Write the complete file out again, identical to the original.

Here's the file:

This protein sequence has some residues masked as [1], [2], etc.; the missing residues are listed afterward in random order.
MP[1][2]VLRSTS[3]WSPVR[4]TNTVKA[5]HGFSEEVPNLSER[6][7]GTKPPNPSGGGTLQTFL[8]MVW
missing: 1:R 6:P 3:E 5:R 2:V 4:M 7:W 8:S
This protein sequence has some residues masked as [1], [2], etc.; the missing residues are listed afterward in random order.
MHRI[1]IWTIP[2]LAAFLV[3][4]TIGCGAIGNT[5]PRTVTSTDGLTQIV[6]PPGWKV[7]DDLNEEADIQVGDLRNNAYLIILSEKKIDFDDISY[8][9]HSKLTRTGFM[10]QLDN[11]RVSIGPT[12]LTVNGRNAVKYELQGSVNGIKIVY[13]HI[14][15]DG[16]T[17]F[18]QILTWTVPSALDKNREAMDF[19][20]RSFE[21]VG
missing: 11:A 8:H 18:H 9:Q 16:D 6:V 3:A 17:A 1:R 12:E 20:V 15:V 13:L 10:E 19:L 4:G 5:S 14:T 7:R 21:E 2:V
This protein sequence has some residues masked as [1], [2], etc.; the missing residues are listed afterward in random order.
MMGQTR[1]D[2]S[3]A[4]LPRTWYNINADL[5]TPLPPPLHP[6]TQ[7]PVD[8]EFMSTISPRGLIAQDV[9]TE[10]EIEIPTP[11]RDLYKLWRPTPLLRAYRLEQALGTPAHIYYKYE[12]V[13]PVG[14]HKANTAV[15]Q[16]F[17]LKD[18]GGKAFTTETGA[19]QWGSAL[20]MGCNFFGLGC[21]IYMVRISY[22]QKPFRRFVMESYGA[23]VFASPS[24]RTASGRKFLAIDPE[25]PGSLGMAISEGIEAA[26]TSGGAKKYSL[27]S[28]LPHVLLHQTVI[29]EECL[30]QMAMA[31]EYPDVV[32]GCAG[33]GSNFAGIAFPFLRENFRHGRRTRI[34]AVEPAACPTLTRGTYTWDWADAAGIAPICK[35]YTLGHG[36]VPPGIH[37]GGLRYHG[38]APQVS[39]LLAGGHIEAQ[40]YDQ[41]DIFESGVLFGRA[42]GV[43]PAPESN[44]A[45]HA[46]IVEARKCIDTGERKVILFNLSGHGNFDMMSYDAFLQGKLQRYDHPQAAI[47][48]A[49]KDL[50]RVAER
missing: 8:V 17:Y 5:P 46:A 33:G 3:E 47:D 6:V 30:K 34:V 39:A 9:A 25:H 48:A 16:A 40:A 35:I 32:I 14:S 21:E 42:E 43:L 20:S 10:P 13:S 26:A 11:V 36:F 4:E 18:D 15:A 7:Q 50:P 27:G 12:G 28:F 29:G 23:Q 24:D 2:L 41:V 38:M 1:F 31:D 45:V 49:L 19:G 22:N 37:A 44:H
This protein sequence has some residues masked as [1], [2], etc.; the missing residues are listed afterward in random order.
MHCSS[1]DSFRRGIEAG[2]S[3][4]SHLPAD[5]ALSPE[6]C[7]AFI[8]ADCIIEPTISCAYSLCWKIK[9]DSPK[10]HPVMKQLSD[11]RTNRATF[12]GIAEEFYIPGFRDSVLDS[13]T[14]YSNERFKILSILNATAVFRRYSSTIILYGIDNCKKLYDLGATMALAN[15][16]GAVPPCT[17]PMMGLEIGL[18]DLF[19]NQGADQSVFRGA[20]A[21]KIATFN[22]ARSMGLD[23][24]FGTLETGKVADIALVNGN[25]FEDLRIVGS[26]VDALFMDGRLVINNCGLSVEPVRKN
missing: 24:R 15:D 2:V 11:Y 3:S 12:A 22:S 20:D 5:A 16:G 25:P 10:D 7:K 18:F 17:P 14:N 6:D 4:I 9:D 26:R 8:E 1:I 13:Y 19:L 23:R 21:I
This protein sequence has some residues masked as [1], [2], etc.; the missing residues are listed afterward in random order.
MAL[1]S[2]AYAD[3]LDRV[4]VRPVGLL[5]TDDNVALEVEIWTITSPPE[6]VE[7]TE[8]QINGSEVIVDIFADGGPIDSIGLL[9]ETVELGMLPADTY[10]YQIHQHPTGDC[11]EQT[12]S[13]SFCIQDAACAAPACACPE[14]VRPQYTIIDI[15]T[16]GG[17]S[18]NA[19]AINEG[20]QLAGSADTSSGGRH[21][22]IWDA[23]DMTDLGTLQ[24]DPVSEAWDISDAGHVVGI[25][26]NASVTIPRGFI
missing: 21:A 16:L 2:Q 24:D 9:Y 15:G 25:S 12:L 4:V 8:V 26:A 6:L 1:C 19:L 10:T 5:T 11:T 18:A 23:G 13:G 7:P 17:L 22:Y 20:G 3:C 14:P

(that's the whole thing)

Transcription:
This protein sequence has some residues masked as [1], [2], etc.; the missing residues are listed afterward in random order.
MP[1][2]VLRSTS[3]WSPVR[4]TNTVKA[5]HGFSEEVPNLSER[6][7]GTKPPNPSGGGTLQTFL[8]MVW
missing: 1:R 6:P 3:E 5:R 2:V 4:M 7:W 8:S
This protein sequence has some residues masked as [1], [2], etc.; the missing residues are listed afterward in random order.
MHRI[1]IWTIP[2]LAAFLV[3][4]TIGCGAIGNT[5]PRTVTSTDGLTQIV[6]PPGWKV[7]DDLNEEADIQVGDLRNNAYLIILSEKKIDFDDISY[8][9]HSKLTRTGFM[10]QLDN[11]RVSIGPT[12]LTVNGRNAVKYELQGSVNGIKIVY[13]HI[14][15]DG[16]T[17]F[18]QILTWTVPSALDKNREAMDF[19][20]RSFE[21]VG
missing: 11:A 8:H 18:H 9:Q 16:D 6:V 3:A 17:A 1:R 12:E 20:V 15:V 13:L 10:E 19:L 4:G 5:S 14:T 7:R 21:E 2:V
This protein sequence has some residues masked as [1], [2], etc.; the missing residues are listed afterward in random order.
MMGQTR[1]D[2]S[3]A[4]LPRTWYNINADL[5]TPLPPPLHP[6]TQ[7]PVD[8]EFMSTISPRGLIAQDV[9]TE[10]EIEIPTP[11]RDLYKLWRPTPLLRAYRLEQALGTPAHIYYKYE[12]V[13]PVG[14]HKANTAV[15]Q[16]F[17]LKD[18]GGKAFTTETGA[19]QWGSAL[20]MGCNFFGLGC[21]IYMVRISY[22]QKPFRRFVMESYGA[23]VFASPS[24]RTASGRKFLAIDPE[25]PGSLGMAISEGIEAA[26]TSGGAKKYSL[27]S[28]LPHVLLHQTVI[29]EECL[30]QMAMA[31]EYPDVV[32]GCAG[33]GSNFAGIAFPFLRENFRHGRRTRI[34]AVEPAACPTLTRGTYTWDWADAAGIAPICK[35]YTLGHG[36]VPPGIH[37]GGLRYHG[38]APQVS[39]LLAGGHIEAQ[40]YDQ[41]DIFESGVLFGRA[42]GV[43]PAPESN[44]A[45]HA[46]IVEARKCIDTGERKVILFNLSGHGNFDMMSYDAFLQGKLQRYDHPQAAI[47][48]A[49]KDL[50]RVAER
missing: 8:V 17:Y 5:P 46:A 33:G 3:E 47:D 6:V 30:K 34:V 39:A 9:A 25:H 48:A 16:A 40:A 35:I 32:I 14:S 21:E 42:E 43:L 20:S 10:P 13:S 26:A 11:V 36:F 4:E 18:D 15:A 7:Q 50:P 27:G 12:G 28:F 29:G 23:Q 24:D 2:L 41:V 38:M 1:F 31:D 45:V 49:L 19:G 22:N 37:A 44:H
This protein sequence has some residues masked as [1], [2], etc.; the missing residues are listed afterward in random order.
MHCSS[1]DSFRRGIEAG[2]S[3][4]SHLPAD[5]ALSPE[6]C[7]AFI[8]ADCIIEPTISCAYSLCWKIK[9]DSPK[10]HPVMKQLSD[11]RTNRATF[12]GIAEEFYIPGFRDSVLDS[13]T[14]YSNERFKILSILNATAVFRRYSSTIILYGIDNCKKLYDLGATMALAN[15][16]GAVPPCT[17]PMMGLEIGL[18]DLF[19]NQGADQSVFRGA[20]A[21]KIATFN[22]ARSMGLD[23][24]FGTLETGKVADIALVNGN[25]FEDLRIVGS[26]VDALFMDGRLVINNCGLSVEPVRKN
missing: 24:R 15:D 2:V 11:Y 3:S 12:A 22:S 20:D 5:A 16:G 25:P 10:D 7:K 18:F 17:P 14:N 6:D 4:I 9:D 26:R 8:E 1:I 13:Y 19:L 23:R 21:I
This protein sequence has some residues masked as [1], [2], etc.; the missing residues are listed afterward in random order.
MAL[1]S[2]AYAD[3]LDRV[4]VRPVGLL[5]TDDNVALEVEIWTITSPPE[6]VE[7]TE[8]QINGSEVIVDIFADGGPIDSIGLL[9]ETVELGMLPADTY[10]YQIHQHPTGDC[11]EQT[12]S[13]SFCIQDAACAAPACACPE[14]VRPQYTIIDI[15]T[16]GG[17]S[18]NA[19]AINEG[20]QLAGSADTSSGGRH[21][22]IWDA[23]DMTDLGTLQ[24]DPVSEAWDISDAGHVVGI[25][26]NASVTIPRGFI
missing: 21:A 16:L 2:Q 24:D 9:Y 15:G 25:S 12:L 4:V 8:V 26:A 6:L 1:C 19:L 10:T 5:T 11:T 18:A 23:G 13:G 7:P 17:L 22:Y 20:G 3:C 14:P